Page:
Jul 26, 2021, 10:24:47 AM CDT
Carlos and Harrison don’t have a lot of common interests.
One loves to roar like a dinosaur, go on explorations for insects and read National Geographic books.
The other prefers to shoot his web like Spiderman, kick and jump like the next karate kid and is bilingual, speaking Spanish and English.
But the 4-year-old boys are best friends, united by matching scars down the center of their chests.
Last year, both received heart transplants at Children’s Health that saved their lives.
“I owe the team at Children’s Health everything. They gave me my baby back, and they treated him with so much respect and love,” Carlos’ mom, Karla, said. “And Harrison’s family is like our family now.”
The families met last spring in a break room on the 8th floor at Children’s Medical Center Dallas, the flagship hospital of Children’s Health.
Carlos -- who was diagnosed suddenly with restrictive cardiomyopathy -- had just been admitted to the hospital to wait for a new heart. And Harrison -- who was diagnosed with dilated cardiomyopathy after his first birthday -- was recovering from his heart transplant.
Born 15 days apart, the boys received their transplants within two months of each other, and since then, the unique life experience has bonded the families.
“We probably never would have met each other if it wasn’t for this shared experience,” Harrison’s mom, Gabrielle, said. “And since meeting, we’ve been together almost every weekend. We're lifelong friends now.”
Initially, Karla, and her husband, Johnny, thought Carlos had asthma.
Maybe that’s why his stomach hurt when he walked more than a block, why he’d had difficulty breathing for a year and why his lips turned blue in the bath.
But Carlos also began to dramatically lose weight.
Karla and Johnny took him to a local hospital and visited with several doctors, who eventually diagnosed Carlos with restrictive cardiomyopathy and referred them to Children’s Health.
There, they met Nathanya Baez Hernandez, M.D., Pediatric Cardiologist. She explained Carlos’ diagnosis to Karla and Johnny in Spanish, which is the bilingual couple’s first language.
“I loved the fact that Dr. Hernandez spoke to me in Spanish. My English is good, but a diagnosis like that was hard for me to understand,” Karla said. “But the staff explained everything to us. They told us the truth.”
“And Dr. Hernandez gave me hope.”
She also told them that Carlos needed to be listed for a heart transplant.
Karla and Johnny were shocked.
Carlos had never had a serious medical condition. He’d never been hospitalized. And suddenly, they were told they would need to be admitted and remain at Children’s Health while they waited for a heart, since the status of restrictive cardiomyopathy patients can suddenly change.
But amidst the tears and the waiting, Karla found joy in small moments.
A music therapist lent Johnny a guitar to play songs to Carlos in their hospital room.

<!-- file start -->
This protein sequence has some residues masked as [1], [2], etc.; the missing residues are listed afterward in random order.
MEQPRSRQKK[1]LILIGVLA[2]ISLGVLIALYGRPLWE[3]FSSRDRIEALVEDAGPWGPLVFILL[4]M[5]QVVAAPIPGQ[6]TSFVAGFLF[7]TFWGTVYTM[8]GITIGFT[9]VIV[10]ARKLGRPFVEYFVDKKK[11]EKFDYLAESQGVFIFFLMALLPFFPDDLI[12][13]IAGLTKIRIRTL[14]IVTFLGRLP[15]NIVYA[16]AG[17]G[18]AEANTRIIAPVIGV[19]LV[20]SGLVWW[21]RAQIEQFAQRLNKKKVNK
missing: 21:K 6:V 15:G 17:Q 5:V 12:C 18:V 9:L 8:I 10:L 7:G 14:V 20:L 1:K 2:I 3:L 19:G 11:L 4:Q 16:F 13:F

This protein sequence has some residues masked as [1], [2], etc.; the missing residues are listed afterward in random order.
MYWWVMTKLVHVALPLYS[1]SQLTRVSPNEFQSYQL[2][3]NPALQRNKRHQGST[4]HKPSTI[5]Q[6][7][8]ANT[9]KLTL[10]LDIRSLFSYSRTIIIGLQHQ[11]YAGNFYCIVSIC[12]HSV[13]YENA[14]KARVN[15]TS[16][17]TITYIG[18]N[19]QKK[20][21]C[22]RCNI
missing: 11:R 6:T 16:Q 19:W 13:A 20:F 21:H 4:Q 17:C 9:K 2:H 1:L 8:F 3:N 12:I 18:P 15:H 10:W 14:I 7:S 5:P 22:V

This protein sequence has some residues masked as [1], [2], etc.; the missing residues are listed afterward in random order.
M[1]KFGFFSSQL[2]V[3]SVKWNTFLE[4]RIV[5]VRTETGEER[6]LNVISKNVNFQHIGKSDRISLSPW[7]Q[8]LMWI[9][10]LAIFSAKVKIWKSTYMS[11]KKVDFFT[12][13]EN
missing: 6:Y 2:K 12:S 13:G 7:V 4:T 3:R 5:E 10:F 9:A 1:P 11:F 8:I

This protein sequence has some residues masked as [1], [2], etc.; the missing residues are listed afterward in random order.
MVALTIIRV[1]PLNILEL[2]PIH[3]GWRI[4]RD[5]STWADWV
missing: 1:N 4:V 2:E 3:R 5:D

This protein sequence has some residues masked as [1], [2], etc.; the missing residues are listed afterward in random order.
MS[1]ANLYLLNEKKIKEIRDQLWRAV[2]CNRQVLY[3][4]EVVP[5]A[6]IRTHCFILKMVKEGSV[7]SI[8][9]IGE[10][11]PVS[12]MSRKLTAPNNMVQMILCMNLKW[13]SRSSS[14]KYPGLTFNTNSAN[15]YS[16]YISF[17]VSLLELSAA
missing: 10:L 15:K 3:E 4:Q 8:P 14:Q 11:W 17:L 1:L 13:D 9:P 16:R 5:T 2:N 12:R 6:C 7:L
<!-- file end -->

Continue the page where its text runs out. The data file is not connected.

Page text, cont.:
A fluffy, Goldendoodle therapy dog named Badger came for back scratches and to show Carlos his tricks.
And Karla befriended another heart patient mom, whose son also was waiting for a transplant. Together, the boys drove battery-powered jeeps down the hospital hallways. They played like they were superheroes. And every week, they had a pizza party by the windows.
For a moment, Karla felt like she and Carlos were on a playdate at the park.
“I thought I was going to be sad all the time, but I wasn’t. Sometimes, I even forgot that we were waiting on a heart,” Karla said. “The team at Children’s Health was so caring, and we met so many people who are now our best friends.”
But as the days went by, Karla worried that a new heart wouldn’t come in time.
“Not everybody on the transplant list makes it to transplant,” Dr. Hernandez cautioned. “And there are so many children waiting on one heart.”
But Karla found support in an online community of other heart patient families, where she received a message from Gabrielle, Harrison’s mom, asking if she wanted to talk.
Harrison has been under the care of Children’s Health team members since 2018, when his parents, Gabrielle and Bobby, relocated from their home in North Carolina to Dallas for Harrison to be treated at the Heart Center.
“We talked for four hours that night. It was like we’d been friends for 12 years,” Karla said.
And the next day, Karla received the call: Carlos’ heart was here.
Carlos ran through the creek, splashing water on his shorts and T-shirt.
On a warm June morning, a group of family and friends hiked down the shady trail at a neighborhood park to commemorate the one-year anniversary of his heart transplant.
Carlos’ parents and his sister, Isabella, carried rocks painted by his aunt with hearts and rainbows and placed the stones in the shallow creek bed.
Karla and Johnny stood by the rock formation, holding hands and watching their son run through the creek. They thought about the donor family. And they thought about their son and where they were a year ago.
“I’m happy and thankful, but I’m emotional,” Karla said, wiping tears from her eyes. “A year ago, everything was so different.”
This park is special because it is one of the first places the family visited last year after Carlos returned home from Children’s Health.
“I was worried then that he wouldn’t be able to finish the hike. That he’d be too tired and want to go home,” Karla said. “But he took off running and hasn’t stopped since.”